Some X-Men fans complain that the whole Jean-as-Phoenix storyline is entirely out of place in the X-Men, as it has nothing to do with the comics essential themes. And yet, here we see Phoenix using her own elevated perceptions to in turn open up the perceptions of someone else, Misty, a human. By story’s end, there is increased understanding on a personal level -- between Jean and Misty – and on an interspecies level: among humans, mutants, and animals.

“Lifesigns,” then, is a quintessential Claremont X-Men story, wherein the core concept of “mutation” connotes personal growth and increased understanding. It also contains a lovely expression of friendship between two women, another thing Claremont does well.

4 comments:

ShlomoR said...

Hi there, Ive been rereading some of these comics along with your reviews, and I thought Id comment over here, because Ive been thinking a lot about the issue you've brought up. I happen to be interested in the science of genetics, and Ive also been bugged by Claremont's pension for genre-hopping away from the core idea of mutants. Be it for Alien cultures (the Shiar), magical dimensions (Roma), demonic manipulation (goblin queen) or time -travleing to the future. It seems that the Ultimate Xmen attempted to mitigate the space opera of the dark-phoenix saga, by reinterpreting the shiar as cultists rather than aliens. This seems to me to be an idea that fits much better into the cannon of x-history, though I wasnt to impressed with the actual storyline , since it also reinterpreted the hellfire club as a mere opposition cult, as opposed to the playboy club which worked so well in claremonts run.

I agree with you that the extra perception available to the phoenix fits well, with many of the other existential mutant conditions that have been explored by claremont and others. Storms depiction as integrally in tune with nature, paralleled Peter David's depictions of Quicksilver unique experience of reality.

But at the same time, it seems that concepts that involve space aliens, will never be fixed in the x-men cannon. And the best example of this is the reinterpretation of the phoenix saga, minus the aliens, in the third x-men film. The film had its problems but i think the conceit of retelling phoenix as a mutant phenomenon was definitely interesting.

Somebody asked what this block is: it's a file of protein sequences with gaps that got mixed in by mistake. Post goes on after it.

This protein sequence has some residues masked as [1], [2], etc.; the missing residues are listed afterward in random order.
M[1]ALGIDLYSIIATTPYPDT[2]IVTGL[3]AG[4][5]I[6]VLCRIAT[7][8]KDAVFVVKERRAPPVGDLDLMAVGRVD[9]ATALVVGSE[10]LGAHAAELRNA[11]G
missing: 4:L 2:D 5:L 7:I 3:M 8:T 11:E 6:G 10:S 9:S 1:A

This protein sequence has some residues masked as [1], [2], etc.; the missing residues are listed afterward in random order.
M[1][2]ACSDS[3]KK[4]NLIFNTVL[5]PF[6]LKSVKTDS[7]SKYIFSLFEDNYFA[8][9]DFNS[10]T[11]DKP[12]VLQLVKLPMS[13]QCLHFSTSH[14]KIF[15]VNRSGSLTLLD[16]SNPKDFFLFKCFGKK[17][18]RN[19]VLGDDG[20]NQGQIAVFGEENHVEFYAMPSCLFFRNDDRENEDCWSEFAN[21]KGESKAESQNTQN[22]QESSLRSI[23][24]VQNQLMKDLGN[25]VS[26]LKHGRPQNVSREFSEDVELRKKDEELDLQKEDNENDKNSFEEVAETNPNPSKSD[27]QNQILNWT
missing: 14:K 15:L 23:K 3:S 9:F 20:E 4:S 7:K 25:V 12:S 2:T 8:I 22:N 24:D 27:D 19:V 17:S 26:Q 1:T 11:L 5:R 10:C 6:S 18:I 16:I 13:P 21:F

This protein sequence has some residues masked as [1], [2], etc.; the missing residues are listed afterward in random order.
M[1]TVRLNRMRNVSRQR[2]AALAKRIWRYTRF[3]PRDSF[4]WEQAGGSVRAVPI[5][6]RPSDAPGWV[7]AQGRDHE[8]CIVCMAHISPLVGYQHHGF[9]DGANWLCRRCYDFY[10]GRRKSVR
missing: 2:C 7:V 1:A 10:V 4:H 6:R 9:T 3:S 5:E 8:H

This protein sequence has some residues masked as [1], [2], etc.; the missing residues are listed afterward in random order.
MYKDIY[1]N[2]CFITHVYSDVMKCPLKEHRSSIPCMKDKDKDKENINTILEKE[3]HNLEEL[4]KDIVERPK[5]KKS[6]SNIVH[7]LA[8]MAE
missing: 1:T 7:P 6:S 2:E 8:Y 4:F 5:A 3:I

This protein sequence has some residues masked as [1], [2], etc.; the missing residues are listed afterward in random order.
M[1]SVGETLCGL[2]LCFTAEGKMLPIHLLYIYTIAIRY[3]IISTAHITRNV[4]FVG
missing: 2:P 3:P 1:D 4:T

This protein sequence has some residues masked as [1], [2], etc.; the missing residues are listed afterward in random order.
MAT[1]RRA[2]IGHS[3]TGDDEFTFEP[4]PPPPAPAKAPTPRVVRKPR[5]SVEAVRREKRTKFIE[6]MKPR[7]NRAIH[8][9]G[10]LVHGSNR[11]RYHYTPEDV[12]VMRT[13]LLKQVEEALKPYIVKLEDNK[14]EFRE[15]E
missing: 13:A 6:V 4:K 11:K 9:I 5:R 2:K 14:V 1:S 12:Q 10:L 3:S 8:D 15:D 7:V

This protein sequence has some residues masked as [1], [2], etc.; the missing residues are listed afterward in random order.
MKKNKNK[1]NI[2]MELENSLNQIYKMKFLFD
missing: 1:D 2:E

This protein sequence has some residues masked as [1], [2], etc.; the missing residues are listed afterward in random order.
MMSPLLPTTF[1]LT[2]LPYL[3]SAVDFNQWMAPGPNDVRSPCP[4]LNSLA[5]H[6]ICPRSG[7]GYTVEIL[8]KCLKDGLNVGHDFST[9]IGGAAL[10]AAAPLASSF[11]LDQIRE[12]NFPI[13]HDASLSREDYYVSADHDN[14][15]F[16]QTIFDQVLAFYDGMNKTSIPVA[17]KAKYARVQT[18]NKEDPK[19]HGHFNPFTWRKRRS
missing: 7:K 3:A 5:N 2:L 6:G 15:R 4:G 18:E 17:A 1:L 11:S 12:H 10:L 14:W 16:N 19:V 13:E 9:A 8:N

Jason Powell said...

Shlomor, you could be right. Certainly for all X3's myriad problems, the excising of the Shi'ar was not one of them.

I'm to the point now where I am writing issue analyses far, far in advance of when they're posted here -- at the moment I just recently started working on reviews of the second Cockrum run, which occasionally drowns the characters completely in space opera, much to the series' detriment.

On the other hand, I still wrestle with the whole "core idea" of X-Men. I think defining that is tricky, because the whole "mutant" thing started as no more than a gimmick through which Stan Lee would be able to stop contriving crazy origins involving radioactive spiders, gamma bombs and the like. From there, matters evolved (if you will) so that around the book's third year of existence we got the prejudice/paranoia themes of the first Sentinel arc, which even then was not really casting the X-Men in a racial minority schema. That story was not about the X-Men being victims of racism so much as it was about the villain being a paranoid fanatic like McCarthy or the members of HUAC. It was Lee/Kirby's stab at recreating Arthur Miller's "The Crucible." (Claremont alluded to this when he decided that the X-Men's mansion is located in "Salem Center.")

So when Claremont genre-hops, is he really getting away from the X-Men's core concept? The core concept was not really science-based. It is not really about racism either, I don't think. I don't know when Stan Lee first started blowing smoke about Xavier being King and Magneto being Malcolm X, but smoke-blowing is definitely what that is.